With the passage of the American Rescue Plan in March, many families will begin to receive advance Child Tax Credit payments this summer.
The law includes a one-year expansion that increases the credit amount and distributes half the money in six monthly payments starting July 15—$250 for children between ages 6 and 17 and $300 for children under age 6.
To qualify for advance Child Tax Credit payments, you (and your spouse, if you filed a joint tax return) must have:
- A qualifying child who has a valid Social Security number and is under age 18 at the end of 2021.
- A main home in the United States for more than half the year.
- Made less than certain income limits.
Payments will be made in the same way tax refunds were provided for 2020 or 2019 returns or based on information to federal agencies that provide benefits, such as the Social Security Administration or Department of Veterans Affairs.
If the IRS has received your banking information, your payment will be sent to you as a direct deposit. Otherwise, payments will be made by mail. Payments made via direct deposit may begin appearing as pending deposits before the payment date each month.
If you aren’t required to file a tax return and haven’t provided your information to the IRS, you can do so through this sign-up tool on the IRS website.
Should you unenroll?
The monthly payments are an advance of the Child Tax Credit that parents would normally get when filing a 2021 tax return. Because these credits are paid in advance, every dollar you receive will reduce the amount of Child Tax Credit you claim on your 2021 tax return. This means the amount of your refund may be reduced or the amount of tax you owe may increase.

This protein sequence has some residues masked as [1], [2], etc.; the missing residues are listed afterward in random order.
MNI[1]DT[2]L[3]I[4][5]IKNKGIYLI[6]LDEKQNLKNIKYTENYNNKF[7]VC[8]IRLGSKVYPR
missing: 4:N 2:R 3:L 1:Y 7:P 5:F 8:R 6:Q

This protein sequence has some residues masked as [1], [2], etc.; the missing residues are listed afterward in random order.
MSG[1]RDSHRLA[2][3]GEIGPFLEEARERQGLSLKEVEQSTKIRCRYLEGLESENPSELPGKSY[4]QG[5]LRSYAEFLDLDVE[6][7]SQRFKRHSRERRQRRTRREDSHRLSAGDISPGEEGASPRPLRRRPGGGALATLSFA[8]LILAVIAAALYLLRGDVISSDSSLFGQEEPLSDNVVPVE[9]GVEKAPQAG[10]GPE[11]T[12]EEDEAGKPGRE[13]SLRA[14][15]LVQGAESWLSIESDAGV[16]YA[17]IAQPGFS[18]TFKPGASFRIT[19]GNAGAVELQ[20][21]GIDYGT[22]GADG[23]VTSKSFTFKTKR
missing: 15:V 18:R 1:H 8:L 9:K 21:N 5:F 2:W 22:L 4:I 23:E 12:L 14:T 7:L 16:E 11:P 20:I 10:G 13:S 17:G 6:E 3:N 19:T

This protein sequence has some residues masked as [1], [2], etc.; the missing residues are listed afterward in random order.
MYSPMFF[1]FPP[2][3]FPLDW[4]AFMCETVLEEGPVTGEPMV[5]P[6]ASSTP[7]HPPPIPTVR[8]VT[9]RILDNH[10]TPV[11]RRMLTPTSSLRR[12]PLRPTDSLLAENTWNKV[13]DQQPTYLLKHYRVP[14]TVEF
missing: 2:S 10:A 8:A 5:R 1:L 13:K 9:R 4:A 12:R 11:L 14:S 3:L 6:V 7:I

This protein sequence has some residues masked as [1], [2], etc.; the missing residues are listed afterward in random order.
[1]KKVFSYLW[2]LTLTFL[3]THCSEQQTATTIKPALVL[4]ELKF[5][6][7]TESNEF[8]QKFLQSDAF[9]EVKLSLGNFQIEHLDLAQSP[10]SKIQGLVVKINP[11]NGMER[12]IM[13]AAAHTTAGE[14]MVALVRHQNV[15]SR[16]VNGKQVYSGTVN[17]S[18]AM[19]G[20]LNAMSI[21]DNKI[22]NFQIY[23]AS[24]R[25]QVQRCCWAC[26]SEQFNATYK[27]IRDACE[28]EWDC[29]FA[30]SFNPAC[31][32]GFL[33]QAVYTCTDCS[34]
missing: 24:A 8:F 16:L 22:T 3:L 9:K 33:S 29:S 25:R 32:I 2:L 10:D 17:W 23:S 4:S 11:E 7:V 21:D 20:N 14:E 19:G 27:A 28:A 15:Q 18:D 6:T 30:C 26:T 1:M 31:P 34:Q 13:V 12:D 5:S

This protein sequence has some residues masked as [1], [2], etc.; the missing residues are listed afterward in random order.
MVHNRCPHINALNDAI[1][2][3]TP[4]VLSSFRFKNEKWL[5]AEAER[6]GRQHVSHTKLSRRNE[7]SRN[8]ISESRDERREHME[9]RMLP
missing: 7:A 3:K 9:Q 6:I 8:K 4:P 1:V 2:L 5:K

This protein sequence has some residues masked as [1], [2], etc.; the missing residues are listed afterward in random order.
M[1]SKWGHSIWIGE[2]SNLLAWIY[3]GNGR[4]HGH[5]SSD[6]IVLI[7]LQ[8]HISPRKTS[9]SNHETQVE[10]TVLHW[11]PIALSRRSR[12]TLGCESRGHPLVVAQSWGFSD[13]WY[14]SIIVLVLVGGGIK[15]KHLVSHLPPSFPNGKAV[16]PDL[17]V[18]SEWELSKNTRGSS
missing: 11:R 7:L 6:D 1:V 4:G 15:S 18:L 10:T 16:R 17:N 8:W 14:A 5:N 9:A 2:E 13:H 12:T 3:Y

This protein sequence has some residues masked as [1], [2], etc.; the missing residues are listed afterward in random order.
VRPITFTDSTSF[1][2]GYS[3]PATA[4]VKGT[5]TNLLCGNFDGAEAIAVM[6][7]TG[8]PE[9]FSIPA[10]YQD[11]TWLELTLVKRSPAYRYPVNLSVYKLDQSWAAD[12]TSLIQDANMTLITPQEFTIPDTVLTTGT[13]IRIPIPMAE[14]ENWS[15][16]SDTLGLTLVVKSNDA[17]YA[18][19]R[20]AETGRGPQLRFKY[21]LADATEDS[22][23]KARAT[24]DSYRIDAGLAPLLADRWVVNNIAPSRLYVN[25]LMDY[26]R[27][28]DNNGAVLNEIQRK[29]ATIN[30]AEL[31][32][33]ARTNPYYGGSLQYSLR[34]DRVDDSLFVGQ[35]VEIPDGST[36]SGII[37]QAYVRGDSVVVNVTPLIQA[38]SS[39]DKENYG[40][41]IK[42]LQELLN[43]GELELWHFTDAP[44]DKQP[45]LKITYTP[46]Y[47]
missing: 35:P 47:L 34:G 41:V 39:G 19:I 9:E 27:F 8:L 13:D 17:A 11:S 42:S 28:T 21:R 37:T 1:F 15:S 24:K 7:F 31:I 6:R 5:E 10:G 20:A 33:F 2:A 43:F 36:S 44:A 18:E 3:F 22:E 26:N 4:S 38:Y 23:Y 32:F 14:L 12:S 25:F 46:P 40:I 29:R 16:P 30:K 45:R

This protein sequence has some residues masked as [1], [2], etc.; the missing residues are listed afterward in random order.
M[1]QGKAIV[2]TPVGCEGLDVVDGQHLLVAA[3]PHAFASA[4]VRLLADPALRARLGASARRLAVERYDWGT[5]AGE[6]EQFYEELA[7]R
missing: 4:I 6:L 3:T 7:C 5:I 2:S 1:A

You may avoid owing tax to the IRS if you unenroll from receiving the advance Child Tax Credit payment and claim the entire credit when you file your 2021 tax return. Visit the IRS’ Child Tax Credit Update Portal (CTC UP) to unenroll; you must unenroll three days before the first Thursday of the next month by 11:59 p.m. Eastern Time.
Keep in mind that unenrolling applies to the individual only. If you are married and filing jointly, both you and your spouse need to unenroll. More functionality will be added to this portal later this year, allowing you to update your mailing address, bank account information, the number of qualifying children, as well as report a change in marital status or income.
Watch for scams
Scammers may try to use these payments to steal personal information or money. Remember, the IRS will not contact you by email, text message, or social media to request personal or financial information. Do not click on links or open attachments in emails claiming to have special information about the advance Child Tax Credit.